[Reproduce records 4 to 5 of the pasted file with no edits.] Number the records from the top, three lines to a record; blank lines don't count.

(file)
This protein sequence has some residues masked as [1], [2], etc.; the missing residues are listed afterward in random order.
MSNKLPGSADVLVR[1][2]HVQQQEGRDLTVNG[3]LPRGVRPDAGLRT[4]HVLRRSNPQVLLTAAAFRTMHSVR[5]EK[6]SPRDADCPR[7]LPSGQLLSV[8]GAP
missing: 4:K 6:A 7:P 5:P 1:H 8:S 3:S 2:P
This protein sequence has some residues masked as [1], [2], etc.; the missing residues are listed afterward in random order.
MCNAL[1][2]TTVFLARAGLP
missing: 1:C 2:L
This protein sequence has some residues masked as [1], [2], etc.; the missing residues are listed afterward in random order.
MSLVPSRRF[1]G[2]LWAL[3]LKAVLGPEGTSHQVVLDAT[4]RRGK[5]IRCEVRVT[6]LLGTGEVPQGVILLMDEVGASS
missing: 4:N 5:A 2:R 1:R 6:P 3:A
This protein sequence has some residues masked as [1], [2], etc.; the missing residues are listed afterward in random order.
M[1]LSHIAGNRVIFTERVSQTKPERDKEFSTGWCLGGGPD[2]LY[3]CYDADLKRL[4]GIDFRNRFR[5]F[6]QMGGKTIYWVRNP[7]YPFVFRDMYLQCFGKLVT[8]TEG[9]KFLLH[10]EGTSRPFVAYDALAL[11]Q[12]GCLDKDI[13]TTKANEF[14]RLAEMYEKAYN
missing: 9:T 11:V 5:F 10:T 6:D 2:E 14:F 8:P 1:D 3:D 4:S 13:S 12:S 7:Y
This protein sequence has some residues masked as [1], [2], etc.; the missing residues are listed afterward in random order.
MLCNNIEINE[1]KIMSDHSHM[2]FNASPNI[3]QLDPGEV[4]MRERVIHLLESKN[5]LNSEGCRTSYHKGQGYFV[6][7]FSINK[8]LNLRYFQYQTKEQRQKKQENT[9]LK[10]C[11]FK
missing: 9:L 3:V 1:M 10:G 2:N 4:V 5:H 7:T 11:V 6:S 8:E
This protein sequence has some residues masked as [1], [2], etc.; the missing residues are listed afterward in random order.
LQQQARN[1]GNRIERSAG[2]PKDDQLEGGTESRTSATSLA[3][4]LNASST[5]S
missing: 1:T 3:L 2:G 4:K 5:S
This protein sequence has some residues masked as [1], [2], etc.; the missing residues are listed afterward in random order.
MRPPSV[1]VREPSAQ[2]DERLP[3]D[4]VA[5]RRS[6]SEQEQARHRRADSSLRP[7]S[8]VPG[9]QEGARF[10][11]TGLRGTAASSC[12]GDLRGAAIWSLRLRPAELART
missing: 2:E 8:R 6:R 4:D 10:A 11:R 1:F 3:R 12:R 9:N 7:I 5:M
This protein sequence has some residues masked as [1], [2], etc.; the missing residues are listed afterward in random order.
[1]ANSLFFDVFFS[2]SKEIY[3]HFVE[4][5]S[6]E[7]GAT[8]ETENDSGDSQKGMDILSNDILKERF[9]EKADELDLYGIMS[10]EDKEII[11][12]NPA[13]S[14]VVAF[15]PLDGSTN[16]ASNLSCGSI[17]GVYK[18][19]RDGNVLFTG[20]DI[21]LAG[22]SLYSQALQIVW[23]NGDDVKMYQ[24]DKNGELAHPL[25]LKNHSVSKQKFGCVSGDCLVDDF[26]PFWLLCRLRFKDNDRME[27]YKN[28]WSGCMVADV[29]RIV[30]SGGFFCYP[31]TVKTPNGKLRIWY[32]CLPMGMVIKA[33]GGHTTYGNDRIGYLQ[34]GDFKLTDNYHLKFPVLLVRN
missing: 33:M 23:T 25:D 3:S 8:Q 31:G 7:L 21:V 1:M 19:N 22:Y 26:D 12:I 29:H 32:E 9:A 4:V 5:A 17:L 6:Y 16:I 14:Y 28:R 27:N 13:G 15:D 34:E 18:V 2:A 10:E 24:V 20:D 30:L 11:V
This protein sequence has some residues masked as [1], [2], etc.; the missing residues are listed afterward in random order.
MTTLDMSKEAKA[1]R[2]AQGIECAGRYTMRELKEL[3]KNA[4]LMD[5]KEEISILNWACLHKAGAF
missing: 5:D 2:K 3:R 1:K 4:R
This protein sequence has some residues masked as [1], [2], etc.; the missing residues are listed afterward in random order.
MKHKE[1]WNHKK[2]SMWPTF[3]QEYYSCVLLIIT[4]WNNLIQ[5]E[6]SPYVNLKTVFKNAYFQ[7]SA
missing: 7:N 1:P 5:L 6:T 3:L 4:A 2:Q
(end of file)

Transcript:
This protein sequence has some residues masked as [1], [2], etc.; the missing residues are listed afterward in random order.
M[1]LSHIAGNRVIFTERVSQTKPERDKEFSTGWCLGGGPD[2]LY[3]CYDADLKRL[4]GIDFRNRFR[5]F[6]QMGGKTIYWVRNP[7]YPFVFRDMYLQCFGKLVT[8]TEG[9]KFLLH[10]EGTSRPFVAYDALAL[11]Q[12]GCLDKDI[13]TTKANEF[14]RLAEMYEKAYN
missing: 9:T 11:V 5:F 10:T 6:D 2:E 14:F 8:P 1:D 3:D 4:S 13:S 12:S 7:Y
This protein sequence has some residues masked as [1], [2], etc.; the missing residues are listed afterward in random order.
MLCNNIEINE[1]KIMSDHSHM[2]FNASPNI[3]QLDPGEV[4]MRERVIHLLESKN[5]LNSEGCRTSYHKGQGYFV[6][7]FSINK[8]LNLRYFQYQTKEQRQKKQENT[9]LK[10]C[11]FK
missing: 9:L 3:V 1:M 10:G 2:N 4:V 5:H 7:T 11:V 6:S 8:E